Wednesday, 8 July 2015

Dodging the downpours at Minsmere

On Sunday I was off again with the West Midland Bird Club for our monthly jaunt, this time to RSPB Minsmere. As it was forecast to pretty much start raining when we arrived there and finish when we left, we were feeling some trepidation about the day in store! Upon arrival it was indeed raining quite heavily; this did at least mean though that the hundreds of Sand Martins around the bank where they nest were feeding low down, giving us nice views. I also saw a Water Vole in the pool next to the bank, swimming away with a large piece of reed grasped in its teeth! 

Sand Martin bank and Water Vole pool.
The first half of our day consisted mainly of us scuttling quickly between hides and spending extended periods within them, sheltering from the rain. I had been planning to go over to Dunwich Heath to look for Dartford Warbler and Woodlark, but there was no chance in this weather - disappointing but there'll be another day for that. Plus a couple of our group did head up there and saw nothing but a Stonechat so at least I didn't miss out! From the various hides we did particularly well for waders, picking up loads of Black-tailed Godwits, Common and Spotted Redshank (in full breeding plumage!), plenty of Avocets (some with very tiny chicks), Lapwings, Oystercatchers, Dunlins in breeding plumage, Ringed Plovers, Turnstones, Lapwings and one solitary Knot. I even had time to do a couple of sketches of Avocets:

Avocet sketches.
Common Terns were everywhere too, and they looked to have had a successful breeding season with a couple of the islands being full of toddling tern chicks. We also saw a couple of Mediterranean Gulls in their super smart black hoods. Elsewhere around the reserve there were Reed Warblers everywhere; around the sand dunes we had a few Linnets. As usual I was on the lookout for new plants to try and learn, I saw a few around the dunes that were now familiar to me thanks to my Gronant trip a few weeks ago, as well as a couple of other new ones:

Actually I already knew this one but I like it and hadn't seen any for a while! It's Sheep's-bit (Jasione montana).

This looks like Yellow-horned Poppy (Glaucium flavum), it has weird-looking very long seed pods.

I think this might be Lady's Bedstraw (Galium verum).
Luckily by the time we'd sat in the East hide for a good while, it had stopped raining and it remained relatively dry for the rest of the afternoon. We saw Swallows at the sluice although unfortunately it appeared that several Swallow chicks had drowned there - very sad. It was unclear how it had happened - maybe their nest had collapsed, or perhaps the water level had risen and engulfed them. Walking back towards the visitor center we saw two watchful Red Deer in the reedbed, as well as some of their distant bovine relatives further along, and I found another couple of plants to try and identify.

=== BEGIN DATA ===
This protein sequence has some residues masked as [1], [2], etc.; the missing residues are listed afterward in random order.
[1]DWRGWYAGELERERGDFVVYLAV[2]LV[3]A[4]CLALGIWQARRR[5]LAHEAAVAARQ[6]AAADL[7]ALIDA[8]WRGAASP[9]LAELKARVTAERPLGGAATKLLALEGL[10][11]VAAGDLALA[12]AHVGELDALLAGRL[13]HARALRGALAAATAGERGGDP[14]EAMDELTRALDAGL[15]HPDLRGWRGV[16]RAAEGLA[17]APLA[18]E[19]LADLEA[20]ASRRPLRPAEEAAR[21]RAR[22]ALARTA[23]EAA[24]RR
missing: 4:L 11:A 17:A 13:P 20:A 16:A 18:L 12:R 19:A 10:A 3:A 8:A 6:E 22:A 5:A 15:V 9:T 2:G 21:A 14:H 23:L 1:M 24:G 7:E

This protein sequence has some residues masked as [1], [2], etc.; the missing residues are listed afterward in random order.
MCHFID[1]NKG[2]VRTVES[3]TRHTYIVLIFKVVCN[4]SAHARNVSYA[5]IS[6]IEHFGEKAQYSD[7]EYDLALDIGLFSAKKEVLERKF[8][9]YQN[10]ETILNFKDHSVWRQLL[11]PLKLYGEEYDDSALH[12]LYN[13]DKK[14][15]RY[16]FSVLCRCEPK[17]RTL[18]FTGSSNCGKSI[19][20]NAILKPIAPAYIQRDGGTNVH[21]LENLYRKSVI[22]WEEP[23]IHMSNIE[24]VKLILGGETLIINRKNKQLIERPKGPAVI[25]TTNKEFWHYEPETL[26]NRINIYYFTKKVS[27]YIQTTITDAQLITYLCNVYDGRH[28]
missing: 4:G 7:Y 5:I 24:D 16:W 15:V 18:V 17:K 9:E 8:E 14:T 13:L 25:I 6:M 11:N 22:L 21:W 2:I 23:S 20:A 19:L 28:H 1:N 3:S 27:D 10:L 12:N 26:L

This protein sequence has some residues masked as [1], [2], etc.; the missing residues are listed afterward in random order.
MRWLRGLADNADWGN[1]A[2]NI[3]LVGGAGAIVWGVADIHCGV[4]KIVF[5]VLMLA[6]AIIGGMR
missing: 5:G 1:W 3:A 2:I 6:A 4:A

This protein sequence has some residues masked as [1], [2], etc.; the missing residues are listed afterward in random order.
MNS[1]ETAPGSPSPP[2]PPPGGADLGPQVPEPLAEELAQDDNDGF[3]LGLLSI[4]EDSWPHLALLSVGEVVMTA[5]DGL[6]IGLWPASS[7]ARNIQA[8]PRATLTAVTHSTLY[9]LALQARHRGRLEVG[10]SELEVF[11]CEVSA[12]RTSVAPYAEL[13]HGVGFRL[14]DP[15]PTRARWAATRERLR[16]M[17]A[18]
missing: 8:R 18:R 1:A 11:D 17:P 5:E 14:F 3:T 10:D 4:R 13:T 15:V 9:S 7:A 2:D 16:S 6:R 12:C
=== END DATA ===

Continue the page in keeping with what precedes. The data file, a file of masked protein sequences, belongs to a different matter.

Cattle helping with habitat management. Very impressive horns!
Black Horehound (Ballota nigra).
I think this is Marsh-mallow (Althaea officinalis).
Back at the Bittern hide the sun finally came out, bringing raptors - Hobby and Marsh Harrier. We also heard a few pings of Bearded Tits but they were keeping low in the reeds.

Nice light from Bittern hide as the sun finally began making a tentative entrance.
Although I was disappointed not to have been able to visit Dunwich Heath, it had been a pretty good day in spite of the weather, and as Andy M pointed out it's better to get soaked early on then dry off later, rather than the other way round!

Friday, 3 July 2015

202. Senegal Thick-knee (Burhinus senegalensis)

Senegal Thick-Knees are closely related to Eurasian Stone Curlews, as evidenced by their very similar appearance. The main differences are that Senegal Thick-knees have a slightly longer, stouter bill with more black than the Stone Curlew, no black-bordered white wing-bar, and a slightly plainer outer tail. They are more closely tied to water, preferring similar habitats to Eurasian Stone Curlews but always near rivers, lakes, mangroves or irrigated fields. Senegal Thick-knees are resident in Egypt and also much of central sub-Saharan Africa.

Senegal Thick-knee, ©Sergey Yeliseev, via Flickr Creative Commons.
Senegal Thick-knee painting.
Quite pleased with this one, although its tail is rather too short.